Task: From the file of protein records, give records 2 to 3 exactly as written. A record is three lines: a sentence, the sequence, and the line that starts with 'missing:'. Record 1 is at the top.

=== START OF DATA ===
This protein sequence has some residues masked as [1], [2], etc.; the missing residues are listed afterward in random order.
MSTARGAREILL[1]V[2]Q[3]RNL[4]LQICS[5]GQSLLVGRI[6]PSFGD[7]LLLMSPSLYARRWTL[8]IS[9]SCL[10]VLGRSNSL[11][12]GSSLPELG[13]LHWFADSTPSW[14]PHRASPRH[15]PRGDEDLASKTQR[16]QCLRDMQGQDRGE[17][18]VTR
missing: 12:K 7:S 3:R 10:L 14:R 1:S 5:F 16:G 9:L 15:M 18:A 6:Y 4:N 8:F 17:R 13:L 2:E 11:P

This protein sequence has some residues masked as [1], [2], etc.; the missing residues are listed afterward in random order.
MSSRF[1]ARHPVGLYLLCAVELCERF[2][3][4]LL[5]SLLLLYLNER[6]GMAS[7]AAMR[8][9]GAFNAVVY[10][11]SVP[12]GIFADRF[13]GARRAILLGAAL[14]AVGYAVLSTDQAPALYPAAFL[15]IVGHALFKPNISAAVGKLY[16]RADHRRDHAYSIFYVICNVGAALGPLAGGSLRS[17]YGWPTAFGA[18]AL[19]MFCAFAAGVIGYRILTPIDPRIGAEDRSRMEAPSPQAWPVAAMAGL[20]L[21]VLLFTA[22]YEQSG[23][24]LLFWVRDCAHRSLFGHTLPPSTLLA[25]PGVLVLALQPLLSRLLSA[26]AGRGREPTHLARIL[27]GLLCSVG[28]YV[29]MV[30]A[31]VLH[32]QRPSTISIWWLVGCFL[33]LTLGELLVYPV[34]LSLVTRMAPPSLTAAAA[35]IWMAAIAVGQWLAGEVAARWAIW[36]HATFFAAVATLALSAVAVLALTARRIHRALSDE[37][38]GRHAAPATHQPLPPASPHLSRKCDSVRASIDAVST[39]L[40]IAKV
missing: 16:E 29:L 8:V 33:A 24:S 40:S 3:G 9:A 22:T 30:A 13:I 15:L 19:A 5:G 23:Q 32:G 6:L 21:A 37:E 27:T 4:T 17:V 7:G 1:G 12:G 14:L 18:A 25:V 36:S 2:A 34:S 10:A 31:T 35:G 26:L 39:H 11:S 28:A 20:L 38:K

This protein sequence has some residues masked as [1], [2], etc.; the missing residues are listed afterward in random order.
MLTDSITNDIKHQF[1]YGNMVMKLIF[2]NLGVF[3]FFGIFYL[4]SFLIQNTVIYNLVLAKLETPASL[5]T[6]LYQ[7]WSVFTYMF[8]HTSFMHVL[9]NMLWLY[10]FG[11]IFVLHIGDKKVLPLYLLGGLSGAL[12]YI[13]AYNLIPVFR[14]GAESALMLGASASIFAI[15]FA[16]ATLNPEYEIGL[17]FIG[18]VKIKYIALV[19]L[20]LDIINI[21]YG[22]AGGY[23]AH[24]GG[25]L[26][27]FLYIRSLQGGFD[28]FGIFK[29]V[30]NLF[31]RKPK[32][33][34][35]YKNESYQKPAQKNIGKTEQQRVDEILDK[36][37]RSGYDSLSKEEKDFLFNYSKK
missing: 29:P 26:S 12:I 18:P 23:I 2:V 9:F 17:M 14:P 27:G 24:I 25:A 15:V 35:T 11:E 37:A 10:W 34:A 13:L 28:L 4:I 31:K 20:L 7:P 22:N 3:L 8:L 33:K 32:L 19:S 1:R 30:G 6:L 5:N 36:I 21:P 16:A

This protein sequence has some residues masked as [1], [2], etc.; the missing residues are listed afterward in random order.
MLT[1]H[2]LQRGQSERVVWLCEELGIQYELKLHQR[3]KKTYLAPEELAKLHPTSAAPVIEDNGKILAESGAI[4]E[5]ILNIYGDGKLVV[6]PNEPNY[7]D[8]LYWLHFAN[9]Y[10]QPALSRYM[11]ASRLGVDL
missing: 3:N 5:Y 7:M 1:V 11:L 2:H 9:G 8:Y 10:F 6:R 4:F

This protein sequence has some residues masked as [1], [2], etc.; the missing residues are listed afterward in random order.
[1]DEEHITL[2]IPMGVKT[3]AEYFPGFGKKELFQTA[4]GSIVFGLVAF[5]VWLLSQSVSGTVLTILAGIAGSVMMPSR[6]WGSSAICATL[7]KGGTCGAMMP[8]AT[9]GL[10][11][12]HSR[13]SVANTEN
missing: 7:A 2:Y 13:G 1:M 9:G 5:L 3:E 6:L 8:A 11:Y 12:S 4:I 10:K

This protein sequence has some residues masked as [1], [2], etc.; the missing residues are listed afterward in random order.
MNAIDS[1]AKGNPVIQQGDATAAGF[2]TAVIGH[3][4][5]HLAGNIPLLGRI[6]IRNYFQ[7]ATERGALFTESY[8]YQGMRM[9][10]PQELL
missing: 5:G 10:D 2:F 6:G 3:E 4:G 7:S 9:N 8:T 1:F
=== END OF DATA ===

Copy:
This protein sequence has some residues masked as [1], [2], etc.; the missing residues are listed afterward in random order.
MSSRF[1]ARHPVGLYLLCAVELCERF[2][3][4]LL[5]SLLLLYLNER[6]GMAS[7]AAMR[8][9]GAFNAVVY[10][11]SVP[12]GIFADRF[13]GARRAILLGAAL[14]AVGYAVLSTDQAPALYPAAFL[15]IVGHALFKPNISAAVGKLY[16]RADHRRDHAYSIFYVICNVGAALGPLAGGSLRS[17]YGWPTAFGA[18]AL[19]MFCAFAAGVIGYRILTPIDPRIGAEDRSRMEAPSPQAWPVAAMAGL[20]L[21]VLLFTA[22]YEQSG[23][24]LLFWVRDCAHRSLFGHTLPPSTLLA[25]PGVLVLALQPLLSRLLSA[26]AGRGREPTHLARIL[27]GLLCSVG[28]YV[29]MV[30]A[31]VLH[32]QRPSTISIWWLVGCFL[33]LTLGELLVYPV[34]LSLVTRMAPPSLTAAAA[35]IWMAAIAVGQWLAGEVAARWAIW[36]HATFFAAVATLALSAVAVLALTARRIHRALSDE[37][38]GRHAAPATHQPLPPASPHLSRKCDSVRASIDAVST[39]L[40]IAKV
missing: 16:E 29:L 8:V 33:A 24:S 40:S 3:G 9:A 22:T 30:A 13:I 15:L 19:A 5:G 23:Q 32:G 6:L 21:A 37:E 27:T 4:T 17:V 7:G 1:G 12:G 14:L 18:A 25:V 36:S 2:A 34:S 10:A 31:T 35:G 26:L 39:H 11:S 28:A 20:L 38:K

This protein sequence has some residues masked as [1], [2], etc.; the missing residues are listed afterward in random order.
MLTDSITNDIKHQF[1]YGNMVMKLIF[2]NLGVF[3]FFGIFYL[4]SFLIQNTVIYNLVLAKLETPASL[5]T[6]LYQ[7]WSVFTYMF[8]HTSFMHVL[9]NMLWLY[10]FG[11]IFVLHIGDKKVLPLYLLGGLSGAL[12]YI[13]AYNLIPVFR[14]GAESALMLGASASIFAI[15]FA[16]ATLNPEYEIGL[17]FIG[18]VKIKYIALV[19]L[20]LDIINI[21]YG[22]AGGY[23]AH[24]GG[25]L[26][27]FLYIRSLQGGFD[28]FGIFK[29]V[30]NLF[31]RKPK[32][33][34][35]YKNESYQKPAQKNIGKTEQQRVDEILDK[36][37]RSGYDSLSKEEKDFLFNYSKK
missing: 29:P 26:S 12:I 18:P 23:I 2:V 9:F 17:M 14:P 27:G 24:I 25:A 15:V 35:T 11:E 37:A 10:W 34:A 13:L 28:L 4:I 31:K 20:L 7:P 22:N 3:L 8:L 33:K 32:L 19:S 1:R 30:G 6:L 5:N 36:I 21:P 16:A